- University of Kansas. "Player Bio: Marcus Morris". Kansas Athletics. Archived from the original on September 3, 2011. Retrieved August 28, 2011.
- "Rivals.com". sports.yahoo.com. Retrieved November 17, 2017.
- Kansas' Marcus Morris named Big 12 Player of the Year The Sporting News, March 7, 2011
- Goodman, Jeff (March 7, 2011). "Goodman's 2010–11 All-America teams". Fox Sports. Fox Sports Interactive Media. Archived from the original on February 1, 2014. Retrieved June 21, 2011.
- J-W Staff (March 29, 2011). "Marcus Morris tapped 2nd-team All-America". Lawrence Journal-World. The World Company. Retrieved March 29, 2011.
- Bedore, Gary (March 31, 2011). "Kansas basketball signee Naadir Tharpe praised". Lawrence Journal-World. The World Company. Retrieved March 31, 2011.
- J-W Staff Reports (April 8, 2011). "Morris twins sign with agent, will declare for draft". Lawrence Journal-World. Retrieved April 8, 2011.
- "Rockets to send first-round draft pick Marcus Morris to D-League". January 3, 2012. Retrieved November 17, 2017.
- Williams, Clay (January 7, 2012). "Marcus Morris impresses in 1st D-League game". KGBT. Retrieved November 17, 2017.
- "Marcus Morris recalled from D-League; Cole Aldrich replaces Nick Collison for a night - 'Hawks in the NBA - KUsports.com". www2.kusports.com. Retrieved November 17, 2017.
- "Marcus Morris gets starting nod in place of injured Patterson". October 31, 2012. Retrieved November 17, 2017.
- "SUNS ACQUIRE MARCUS MORRIS - THE OFFICIAL SITE OF THE PHOENIX SUNS". www.nba.com. Retrieved November 17, 2017.
- Houston Rockets trade Marcus Morris to Phoenix Suns
- Info, ESPN Stats &. "Morris twins started for Suns tonight...first twins to start for a team in NBA history". Retrieved November 17, 2017.
- "Suns Sign Marcus and Markieff Morris to Extensions - Phoenix Suns". Retrieved November 17, 2017.
- "Lakers at Suns". Archived from the original on November 12, 2014. Retrieved November 17, 2017.
- mike sham (January 7, 2015). "Marcus Morris technical and yelling at Jeff Hornacek (1-7-15)". Retrieved November 17, 2017 – via YouTube.
- "Marcus Morris gets in shouting match with Jeff Hornacek". Retrieved November 17, 2017.
- Joseph, Andrew (February 12, 2016). "The 10 biggest villains in Arizona sports". AZCentral.com. Retrieved March 9, 2016.
- "Jazz at Suns". Retrieved November 17, 2017.
- "Phoenix Suns down Utah Jazz on strength of Marcus Morris' 34 points". Retrieved November 17, 2017.
- "Phoenix Suns Game Notes" (PDF). NBA.com. p. 5. Archived from the original (PDF) on April 26, 2015. Retrieved April 26, 2015.
- "Detroit Pistons Acquire Marcus Morris, Reggie Bullock And Danny Granger From Phoenix". NBA.com. July 9, 2015. Retrieved July 9, 2015.
- "Pistons vs Hawks". Archived from the original on October 28, 2015. Retrieved November 17, 2017.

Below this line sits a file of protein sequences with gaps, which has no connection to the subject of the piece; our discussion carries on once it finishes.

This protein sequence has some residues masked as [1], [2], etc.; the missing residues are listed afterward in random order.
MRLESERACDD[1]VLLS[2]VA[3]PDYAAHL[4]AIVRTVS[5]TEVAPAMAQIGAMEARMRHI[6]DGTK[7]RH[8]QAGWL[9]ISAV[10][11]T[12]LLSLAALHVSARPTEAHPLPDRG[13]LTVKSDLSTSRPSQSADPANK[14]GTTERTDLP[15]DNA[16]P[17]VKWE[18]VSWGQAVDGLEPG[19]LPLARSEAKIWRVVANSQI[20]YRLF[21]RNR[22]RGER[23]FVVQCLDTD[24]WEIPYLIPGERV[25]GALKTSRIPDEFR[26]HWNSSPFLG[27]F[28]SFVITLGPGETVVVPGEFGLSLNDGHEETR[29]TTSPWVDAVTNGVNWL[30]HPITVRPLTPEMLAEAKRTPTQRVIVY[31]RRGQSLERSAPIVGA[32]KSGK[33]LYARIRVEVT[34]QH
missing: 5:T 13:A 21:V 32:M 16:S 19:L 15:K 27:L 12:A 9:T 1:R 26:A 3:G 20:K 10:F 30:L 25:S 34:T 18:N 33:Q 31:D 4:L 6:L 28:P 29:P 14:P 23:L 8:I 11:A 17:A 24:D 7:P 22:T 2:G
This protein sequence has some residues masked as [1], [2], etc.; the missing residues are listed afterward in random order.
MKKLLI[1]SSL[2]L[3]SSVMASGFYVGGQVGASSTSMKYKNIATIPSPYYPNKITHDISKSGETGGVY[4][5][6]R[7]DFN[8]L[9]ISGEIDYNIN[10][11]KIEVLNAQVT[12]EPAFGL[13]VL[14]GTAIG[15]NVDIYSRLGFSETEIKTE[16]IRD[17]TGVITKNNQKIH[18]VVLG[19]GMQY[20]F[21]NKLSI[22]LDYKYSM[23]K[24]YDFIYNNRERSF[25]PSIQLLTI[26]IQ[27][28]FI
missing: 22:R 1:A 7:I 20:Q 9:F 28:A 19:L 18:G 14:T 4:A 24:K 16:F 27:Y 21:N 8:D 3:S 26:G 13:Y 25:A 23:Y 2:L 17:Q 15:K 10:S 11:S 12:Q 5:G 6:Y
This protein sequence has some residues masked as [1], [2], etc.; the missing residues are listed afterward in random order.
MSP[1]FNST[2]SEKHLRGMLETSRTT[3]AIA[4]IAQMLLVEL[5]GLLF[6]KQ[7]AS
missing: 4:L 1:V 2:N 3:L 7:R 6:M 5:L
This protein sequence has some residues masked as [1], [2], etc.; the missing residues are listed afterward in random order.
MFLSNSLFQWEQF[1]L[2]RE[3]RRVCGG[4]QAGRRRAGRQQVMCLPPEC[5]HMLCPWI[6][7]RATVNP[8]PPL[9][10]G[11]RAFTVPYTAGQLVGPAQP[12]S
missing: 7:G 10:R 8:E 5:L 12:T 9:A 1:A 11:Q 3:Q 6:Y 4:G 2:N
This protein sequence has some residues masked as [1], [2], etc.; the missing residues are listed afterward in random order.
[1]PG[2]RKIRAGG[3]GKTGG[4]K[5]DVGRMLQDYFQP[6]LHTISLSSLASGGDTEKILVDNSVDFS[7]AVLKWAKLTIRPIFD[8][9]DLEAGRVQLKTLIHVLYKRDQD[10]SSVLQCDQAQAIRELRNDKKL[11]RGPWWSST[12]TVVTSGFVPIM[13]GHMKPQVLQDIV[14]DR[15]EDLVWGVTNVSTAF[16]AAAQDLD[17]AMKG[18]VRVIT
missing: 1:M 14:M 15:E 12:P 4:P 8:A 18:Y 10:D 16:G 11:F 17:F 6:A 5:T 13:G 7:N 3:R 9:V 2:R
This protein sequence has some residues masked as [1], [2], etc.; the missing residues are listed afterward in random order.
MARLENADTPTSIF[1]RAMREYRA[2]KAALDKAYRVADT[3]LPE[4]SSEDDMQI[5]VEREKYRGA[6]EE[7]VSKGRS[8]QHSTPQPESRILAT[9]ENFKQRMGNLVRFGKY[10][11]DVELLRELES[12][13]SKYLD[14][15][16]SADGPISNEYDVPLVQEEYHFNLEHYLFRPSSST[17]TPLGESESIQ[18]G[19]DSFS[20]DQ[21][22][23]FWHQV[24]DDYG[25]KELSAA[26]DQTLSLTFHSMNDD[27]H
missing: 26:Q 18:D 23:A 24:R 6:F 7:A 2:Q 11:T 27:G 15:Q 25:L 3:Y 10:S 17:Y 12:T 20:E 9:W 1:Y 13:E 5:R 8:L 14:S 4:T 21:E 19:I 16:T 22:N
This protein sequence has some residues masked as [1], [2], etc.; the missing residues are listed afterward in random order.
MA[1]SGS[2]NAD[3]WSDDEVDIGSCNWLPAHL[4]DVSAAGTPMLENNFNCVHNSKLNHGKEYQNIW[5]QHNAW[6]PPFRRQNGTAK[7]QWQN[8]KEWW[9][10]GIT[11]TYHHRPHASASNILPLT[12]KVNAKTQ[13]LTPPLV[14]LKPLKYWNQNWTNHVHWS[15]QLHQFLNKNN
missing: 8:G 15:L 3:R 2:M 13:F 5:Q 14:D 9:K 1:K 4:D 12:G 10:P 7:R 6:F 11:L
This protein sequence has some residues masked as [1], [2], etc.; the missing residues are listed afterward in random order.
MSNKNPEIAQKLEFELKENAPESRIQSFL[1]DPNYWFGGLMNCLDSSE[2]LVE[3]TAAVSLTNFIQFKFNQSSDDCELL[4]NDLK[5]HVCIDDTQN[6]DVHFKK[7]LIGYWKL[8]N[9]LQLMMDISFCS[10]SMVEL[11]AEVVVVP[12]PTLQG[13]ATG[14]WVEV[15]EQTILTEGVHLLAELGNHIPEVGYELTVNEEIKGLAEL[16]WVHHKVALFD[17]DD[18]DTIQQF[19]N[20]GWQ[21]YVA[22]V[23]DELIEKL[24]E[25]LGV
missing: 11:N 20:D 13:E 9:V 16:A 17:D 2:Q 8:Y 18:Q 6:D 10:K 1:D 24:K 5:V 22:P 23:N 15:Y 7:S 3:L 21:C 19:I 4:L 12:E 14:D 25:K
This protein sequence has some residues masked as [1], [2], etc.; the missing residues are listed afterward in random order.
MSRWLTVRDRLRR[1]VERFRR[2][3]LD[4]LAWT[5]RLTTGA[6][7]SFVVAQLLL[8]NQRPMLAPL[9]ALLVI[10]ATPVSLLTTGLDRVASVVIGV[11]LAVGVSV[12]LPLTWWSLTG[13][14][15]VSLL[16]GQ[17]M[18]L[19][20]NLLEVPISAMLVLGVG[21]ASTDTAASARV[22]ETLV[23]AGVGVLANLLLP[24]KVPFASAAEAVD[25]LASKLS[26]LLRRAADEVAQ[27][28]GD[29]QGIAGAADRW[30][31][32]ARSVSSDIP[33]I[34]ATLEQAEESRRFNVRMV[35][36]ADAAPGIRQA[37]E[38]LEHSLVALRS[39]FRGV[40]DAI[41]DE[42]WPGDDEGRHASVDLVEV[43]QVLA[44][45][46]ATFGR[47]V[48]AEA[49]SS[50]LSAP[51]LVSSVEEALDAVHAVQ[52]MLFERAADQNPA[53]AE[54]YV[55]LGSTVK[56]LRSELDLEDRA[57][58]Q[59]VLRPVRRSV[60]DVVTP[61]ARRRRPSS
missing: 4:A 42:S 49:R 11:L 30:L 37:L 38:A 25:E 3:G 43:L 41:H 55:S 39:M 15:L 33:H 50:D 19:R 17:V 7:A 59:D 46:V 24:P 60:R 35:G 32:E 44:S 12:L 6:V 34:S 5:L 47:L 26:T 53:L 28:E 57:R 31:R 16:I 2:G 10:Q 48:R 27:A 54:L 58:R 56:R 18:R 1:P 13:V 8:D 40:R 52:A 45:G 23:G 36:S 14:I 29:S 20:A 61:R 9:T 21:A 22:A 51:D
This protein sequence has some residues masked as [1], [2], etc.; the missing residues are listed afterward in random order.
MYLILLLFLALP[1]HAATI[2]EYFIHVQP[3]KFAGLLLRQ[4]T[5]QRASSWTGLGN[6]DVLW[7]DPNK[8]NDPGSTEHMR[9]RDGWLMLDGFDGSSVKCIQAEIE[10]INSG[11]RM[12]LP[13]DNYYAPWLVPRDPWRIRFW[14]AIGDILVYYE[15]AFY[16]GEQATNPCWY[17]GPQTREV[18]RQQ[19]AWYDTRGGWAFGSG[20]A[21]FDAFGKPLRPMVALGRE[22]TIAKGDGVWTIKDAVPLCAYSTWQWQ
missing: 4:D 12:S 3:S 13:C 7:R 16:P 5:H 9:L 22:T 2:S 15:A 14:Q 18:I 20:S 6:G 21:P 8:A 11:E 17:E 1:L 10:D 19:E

- "Mavericks vs Pistons". Retrieved November 17, 2017.
- "Morris, Leuer lead Pistons over Timberwolves 116-108". ESPN.com. February 3, 2017. Retrieved February 3, 2017.
- "Morris, Pistons outlast Portland 120-113 in OT". ESPN.com. February 28, 2017. Retrieved February 28, 2017.
- "Boston Celtics Acquire Marcus Morris". NBA.com. July 7, 2017. Retrieved July 7, 2017.
- "Morris scores 25 as Celtics beat East-leading Raptors 110-99". ESPN.com. March 31, 2018. Retrieved March 31, 2018.
- "New York Knicks Sign Reggie Bullock and Marcus Morris". NBA.com. July 16, 2019. Retrieved July 16, 2019.
- "Marcus Morris Compiles Career-High 38 Points In Defeat". rotoballer.com. January 5, 2019. Retrieved January 18, 2019.
- "L.A. Clippers Acquire Marcus Morris Sr. in a Three Team Trade". NBA.com. February 6, 2020.
- "Q&A with Marcus Morris". THE OFFICIAL SITE OF THE HOUSTON ROCKETS. Retrieved November 17, 2017.
- "Morris Twins Get Fan-Decided Tattoos". NBA.com. September 16, 2014. Retrieved January 9, 2015.
- Vertsberger, David (January 31, 2019). "FOR NBA TWINS MARCUS AND MARKIEFF MORRIS, IT'S FAMILY OVER EVERYTHING WITH THEIR FOUNDATION". Retrieved March 31, 2019.
- Butler, Alex (July 20, 2018). "Celtics' Marcus Morris welcomes newborn son, predicts he'll make the Hall of Fame". upi.com. Retrieved August 28, 2018.
- Marcus Morris has Sr. moment … on jersey and in life
- "76ers at Suns". Archived from the original on September 1, 2017. Retrieved November 17, 2017.
- "Ex-KU basketball player Marcus Morris enters diversion agreement for battery charge". KUsports.com. Retrieved November 17, 2017.
- "Suns' Morris twins charged with felony assault". Retrieved November 17, 2017.
- "Opening statements begin Monday for ex-Suns players' in assault case". Az Central. Retrieved July 1, 2019.
- "Morris assault case could extend to late in season". Retrieved November 17, 2017.
- "Markieff Morris reacts to Suns trade of Marcus Morris". Az Central. Retrieved July 1, 2019.
- "Wizards get Markieff Morris from Suns at deadline". Retrieved November 17, 2017.